(March 10 through March 16) call for above normal rainfall and above
normal temperatures respectively, over the entire HSA.

The monthly rainfall outlook for March (issued February 28)
shows a equal chances for near/above/below normal rainfall over
all of South Texas.

The monthly temperature outlook for March (also issued February
28) shows a greater likelihood for above normal temperatures over
all of the HSA.

The CPC 3 month outlooks (March through May 2017) for temperatures
and rainfall (issued February 16) forecast a greater likelihood for
above normal temperatures, but equal chances for above/near/below
normal rainfall for all of the HSA.

The March Drought Outlook (issued February 28) calls for
drought conditions to be eliminated over the D1 area, and to
improve over the D2 area. However, the Seasonal Drought Monitor,
(valid through the end of May and issued on February 16), still
calls for the drought to persist over the drought-stricken areas at
the time of issuance. Considering that drought conditions have
improved since the issuance of the Seasonal Drought Outlook, a
higher weight should be given to the Monthly Drought Outlook product.
In any case, the Seasonal and Monthly Drought Outlook products
show that drought conditions do not expand into other non-drought
or dry areas.

The lagged soil moisture outlook valid through the end of
May 2017 calls for slightly above normal soil conditions over the

According to the USGS streamflow map on March 1, South Texas
rivers and creeks south and west of the San Antonio River Basin
range from having near normal flows to having well below normal
flows. Locations with well below normal flows include the Frio
River, the Nueces River south of Lake Corpus Christi, and the
southern coastal creeks (Oso, and San Fernando). On the other hand,
the San Antonio and Guadalupe River Basins (and nearby creeks) have
above normal flows due to recent rainfall (except for below normal
flows on Coleto Creek due to water being detained by Coleto Creek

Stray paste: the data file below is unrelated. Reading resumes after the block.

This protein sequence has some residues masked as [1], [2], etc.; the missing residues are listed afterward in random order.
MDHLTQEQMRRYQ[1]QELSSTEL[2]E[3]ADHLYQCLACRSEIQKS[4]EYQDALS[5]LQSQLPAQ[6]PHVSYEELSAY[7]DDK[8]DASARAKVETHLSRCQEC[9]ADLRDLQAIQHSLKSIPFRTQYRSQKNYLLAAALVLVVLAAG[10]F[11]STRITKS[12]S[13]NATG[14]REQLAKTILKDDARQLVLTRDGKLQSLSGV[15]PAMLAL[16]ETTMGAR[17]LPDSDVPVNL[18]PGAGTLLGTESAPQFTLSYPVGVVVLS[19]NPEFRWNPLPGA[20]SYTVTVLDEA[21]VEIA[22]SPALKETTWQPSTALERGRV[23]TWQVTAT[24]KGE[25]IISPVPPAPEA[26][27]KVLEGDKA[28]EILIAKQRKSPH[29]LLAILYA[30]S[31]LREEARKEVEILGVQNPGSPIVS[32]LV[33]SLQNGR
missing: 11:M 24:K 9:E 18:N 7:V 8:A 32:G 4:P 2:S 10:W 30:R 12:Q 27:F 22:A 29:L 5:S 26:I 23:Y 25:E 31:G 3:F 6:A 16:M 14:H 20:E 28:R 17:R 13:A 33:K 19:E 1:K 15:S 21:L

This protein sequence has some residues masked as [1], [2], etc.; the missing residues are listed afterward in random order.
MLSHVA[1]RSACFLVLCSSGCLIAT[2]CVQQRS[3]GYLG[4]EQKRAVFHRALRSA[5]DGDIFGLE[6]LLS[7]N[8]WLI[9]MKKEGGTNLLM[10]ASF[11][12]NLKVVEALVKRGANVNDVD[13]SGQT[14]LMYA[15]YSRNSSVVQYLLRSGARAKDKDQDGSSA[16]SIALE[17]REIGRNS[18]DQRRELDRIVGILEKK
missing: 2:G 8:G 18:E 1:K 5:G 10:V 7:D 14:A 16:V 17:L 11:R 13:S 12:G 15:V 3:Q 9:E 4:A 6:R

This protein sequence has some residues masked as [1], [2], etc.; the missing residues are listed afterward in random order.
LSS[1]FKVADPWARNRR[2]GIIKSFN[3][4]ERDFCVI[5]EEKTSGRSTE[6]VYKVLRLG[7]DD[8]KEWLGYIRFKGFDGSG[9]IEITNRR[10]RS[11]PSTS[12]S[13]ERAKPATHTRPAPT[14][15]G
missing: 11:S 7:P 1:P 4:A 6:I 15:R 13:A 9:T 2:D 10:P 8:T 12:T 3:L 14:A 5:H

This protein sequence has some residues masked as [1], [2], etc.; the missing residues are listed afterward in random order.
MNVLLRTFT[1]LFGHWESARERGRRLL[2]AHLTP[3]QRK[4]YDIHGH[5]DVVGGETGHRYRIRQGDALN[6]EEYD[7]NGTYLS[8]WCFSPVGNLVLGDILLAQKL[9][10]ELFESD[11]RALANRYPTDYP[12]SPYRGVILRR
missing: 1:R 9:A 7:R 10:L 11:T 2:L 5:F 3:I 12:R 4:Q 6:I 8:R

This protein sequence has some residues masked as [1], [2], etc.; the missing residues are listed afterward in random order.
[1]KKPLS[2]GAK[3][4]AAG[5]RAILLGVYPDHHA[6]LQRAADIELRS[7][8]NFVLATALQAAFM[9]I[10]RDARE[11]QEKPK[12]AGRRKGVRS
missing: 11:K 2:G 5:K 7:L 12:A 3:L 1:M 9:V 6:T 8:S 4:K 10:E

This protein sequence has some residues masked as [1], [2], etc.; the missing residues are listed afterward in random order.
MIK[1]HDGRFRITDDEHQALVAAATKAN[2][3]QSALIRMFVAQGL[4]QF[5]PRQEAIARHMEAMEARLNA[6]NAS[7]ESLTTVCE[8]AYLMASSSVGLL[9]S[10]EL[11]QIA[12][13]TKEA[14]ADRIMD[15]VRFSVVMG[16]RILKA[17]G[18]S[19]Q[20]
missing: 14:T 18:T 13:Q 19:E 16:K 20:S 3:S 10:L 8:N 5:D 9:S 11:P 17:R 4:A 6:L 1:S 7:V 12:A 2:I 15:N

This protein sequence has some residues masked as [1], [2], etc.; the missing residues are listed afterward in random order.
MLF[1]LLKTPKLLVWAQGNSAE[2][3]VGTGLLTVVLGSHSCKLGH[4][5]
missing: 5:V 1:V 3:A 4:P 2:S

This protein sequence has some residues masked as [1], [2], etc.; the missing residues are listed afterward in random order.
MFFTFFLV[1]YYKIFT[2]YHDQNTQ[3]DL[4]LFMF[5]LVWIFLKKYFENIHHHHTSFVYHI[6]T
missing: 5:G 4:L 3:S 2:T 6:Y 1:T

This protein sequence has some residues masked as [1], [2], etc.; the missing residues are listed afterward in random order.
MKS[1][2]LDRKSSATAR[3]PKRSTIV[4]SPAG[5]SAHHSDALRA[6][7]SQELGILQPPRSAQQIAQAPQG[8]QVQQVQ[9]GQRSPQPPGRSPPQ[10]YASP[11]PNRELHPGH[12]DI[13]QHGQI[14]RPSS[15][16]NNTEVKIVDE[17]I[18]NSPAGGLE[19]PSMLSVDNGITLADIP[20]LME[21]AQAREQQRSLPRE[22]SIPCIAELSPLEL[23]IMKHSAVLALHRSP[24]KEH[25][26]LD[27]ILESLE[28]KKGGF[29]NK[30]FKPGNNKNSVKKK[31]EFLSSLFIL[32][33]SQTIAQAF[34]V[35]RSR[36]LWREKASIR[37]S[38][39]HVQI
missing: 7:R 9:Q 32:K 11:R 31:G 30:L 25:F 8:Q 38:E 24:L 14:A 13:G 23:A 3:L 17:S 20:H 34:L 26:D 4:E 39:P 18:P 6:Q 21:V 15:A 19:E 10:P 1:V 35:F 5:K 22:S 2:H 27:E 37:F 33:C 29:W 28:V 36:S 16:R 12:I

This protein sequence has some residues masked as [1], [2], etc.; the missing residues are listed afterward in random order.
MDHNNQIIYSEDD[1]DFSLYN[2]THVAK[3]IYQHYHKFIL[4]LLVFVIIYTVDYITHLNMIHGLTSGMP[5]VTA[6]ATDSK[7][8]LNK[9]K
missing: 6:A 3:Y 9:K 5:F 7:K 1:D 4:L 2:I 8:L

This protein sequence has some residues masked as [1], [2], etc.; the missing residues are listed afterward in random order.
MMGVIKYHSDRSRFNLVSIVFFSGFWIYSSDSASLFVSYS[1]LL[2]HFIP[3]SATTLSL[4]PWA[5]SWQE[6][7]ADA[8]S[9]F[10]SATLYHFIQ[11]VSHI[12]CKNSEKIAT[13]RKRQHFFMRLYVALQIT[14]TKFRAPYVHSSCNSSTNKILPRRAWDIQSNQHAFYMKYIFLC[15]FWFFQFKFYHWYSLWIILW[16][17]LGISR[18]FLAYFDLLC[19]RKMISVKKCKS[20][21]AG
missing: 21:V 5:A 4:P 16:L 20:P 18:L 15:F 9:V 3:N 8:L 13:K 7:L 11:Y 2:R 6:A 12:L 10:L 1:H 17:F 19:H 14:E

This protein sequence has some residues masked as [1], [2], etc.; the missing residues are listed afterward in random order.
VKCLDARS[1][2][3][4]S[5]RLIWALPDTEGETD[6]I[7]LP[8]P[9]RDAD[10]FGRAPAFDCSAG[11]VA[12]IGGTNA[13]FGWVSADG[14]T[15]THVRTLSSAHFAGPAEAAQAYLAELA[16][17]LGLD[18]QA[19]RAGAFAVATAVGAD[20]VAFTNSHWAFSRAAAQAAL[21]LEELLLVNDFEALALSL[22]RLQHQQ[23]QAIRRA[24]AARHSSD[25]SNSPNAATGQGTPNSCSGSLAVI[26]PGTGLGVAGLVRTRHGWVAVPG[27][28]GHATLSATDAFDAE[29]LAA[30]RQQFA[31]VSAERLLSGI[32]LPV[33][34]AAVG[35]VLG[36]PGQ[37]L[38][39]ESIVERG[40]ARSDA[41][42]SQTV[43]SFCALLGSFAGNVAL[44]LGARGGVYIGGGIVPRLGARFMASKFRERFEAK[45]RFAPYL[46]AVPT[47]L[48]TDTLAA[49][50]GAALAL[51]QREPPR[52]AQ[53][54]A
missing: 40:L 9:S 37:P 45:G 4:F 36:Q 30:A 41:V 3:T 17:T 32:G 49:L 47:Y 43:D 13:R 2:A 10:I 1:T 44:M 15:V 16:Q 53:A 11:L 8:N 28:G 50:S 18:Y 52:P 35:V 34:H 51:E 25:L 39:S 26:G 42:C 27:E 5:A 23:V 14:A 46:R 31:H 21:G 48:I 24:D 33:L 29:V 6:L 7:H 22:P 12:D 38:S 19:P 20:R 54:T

Reservoir). The remaining river locations have near normal flows
as of March 1.

Despite the rainfall during February, Lake Corpus Christi and
Choke Canyon Dam fell slightly since early February. Elsewhere,
Canyon Dam and Lake Texana remain near pool capacity, while Lake
Amistad continues around 80 percent capacity. Coleto Creek is
about 1/2 foot below capacity.

The following table shows the current reservoir levels as of
March 2 2017, and previous levels as of February 9 2017.

Reservoir      Normal  Current  Percent  Previous Change
                Pool     Pool  Capacity    Pool    (ft)
Choke Canyon   220.5    200.3    40.3     200.5    -0.2
Lake C. C.      94.0     92.8    91.2      93.0    -0.2
Lake Texana     44.0     44.1   100.6      44.1    +0.0
Coleto Creek    98.0     97.5     n/a      96.1    +1.4
Canyon Dam     909.0    910.1   100.0     909.3    +0.8
Lake Amistad  1117.0   1096.4    81.7    1096.7    -0.3

The combined system capacity for the Corpus Christi Reservoir
System as of March 2 was at 54.1 percent, which is 0.7
percentage points lower than on February 9.

Hopefully, rainfall expected this weekend and next week helps
to provide some recharge to the Corpus Christi reservoirs, as
well as to eliminate drought conditions over the HSA.

The next Drought Information Statement will likely be issued
sometime in April 2017, or possibly earlier if conditions
change dramatically.



Advanced Hydrologic Prediction Service (AHPS):

U.S. Drought Monitor (includes drought and soil moisture
outlooks, drought archives and temperature/rainfall outlooks):

U.S. Drought Monitor (includes only Texas):

U.S. Drought Portal:

Texas Drought Monitoring Site:

NOAA Drought Page:

Drought Impact Reporter:

National Drought Mitigation Center:

Texas Water Development Board Drought Website:

Vegetation Drought Response Index:

Climate Prediction Center (CPC):

Weather Prediction Center (WPC):

Standardized Precipitation Index (SPI):

Agnews: Texas A & M Agricultural Program
(Crop and Weather Report): http://today.agrilife.org

Texas Interagency Coordination Center (TICC):

Texas Burn Bans:

Texas KBDI:

Texas Observed Fire Danger:

Texas Forecast Fire Danger:

Texas Commission on Environmental Quality (water restrictions):

Corpus Christi Water Department:

Corpus Christi Water Conservation:

Victoria Water Conservation:

Laredo Water Restrictions and Conservation:

City of victoria Web Site:

City of Laredo Web Site:

City of Portland Web Site:

Texas Crop and Weather Reports:

Additional River Information:
NWS: http://www.weather.gov/ahps/
USGS: http://water.usgs.gov/
IBWC: http://ibwc.state.gov/

The drought monitor is a multi-agency effort involving the
National Weather Service and National Climatic Data Center, the
USDA, state and regional center climatologists and the National
Drought Mitigation Center. Information for this statement has been
gathered from NWS and FAA observation sites, state cooperative
extension services, the USDA, USACE and USGS.

If you have any questions or comments about this drought
information statement, please contact:
National Weather Service
426 Pinson Drive
Corpus Christi TX 78406
Phone: 361-289-0959